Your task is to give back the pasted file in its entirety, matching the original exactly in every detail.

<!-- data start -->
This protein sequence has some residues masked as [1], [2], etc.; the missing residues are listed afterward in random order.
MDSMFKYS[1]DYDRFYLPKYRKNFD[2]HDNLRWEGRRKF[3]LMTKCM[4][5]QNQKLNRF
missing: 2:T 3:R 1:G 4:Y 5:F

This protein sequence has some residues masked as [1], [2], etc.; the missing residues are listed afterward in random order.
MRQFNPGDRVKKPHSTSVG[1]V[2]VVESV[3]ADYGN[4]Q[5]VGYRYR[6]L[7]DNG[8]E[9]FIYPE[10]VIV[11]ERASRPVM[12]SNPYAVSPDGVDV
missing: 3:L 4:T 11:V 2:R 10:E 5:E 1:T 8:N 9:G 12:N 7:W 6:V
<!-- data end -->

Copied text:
This protein sequence has some residues masked as [1], [2], etc.; the missing residues are listed afterward in random order.
MDSMFKYS[1]DYDRFYLPKYRKNFD[2]HDNLRWEGRRKF[3]LMTKCM[4][5]QNQKLNRF
missing: 2:T 3:R 1:G 4:Y 5:F

This protein sequence has some residues masked as [1], [2], etc.; the missing residues are listed afterward in random order.
MRQFNPGDRVKKPHSTSVG[1]V[2]VVESV[3]ADYGN[4]Q[5]VGYRYR[6]L[7]DNG[8]E[9]FIYPE[10]VIV[11]ERASRPVM[12]SNPYAVSPDGVDV
missing: 3:L 4:T 11:V 2:R 10:E 5:E 1:T 8:N 9:G 12:N 7:W 6:V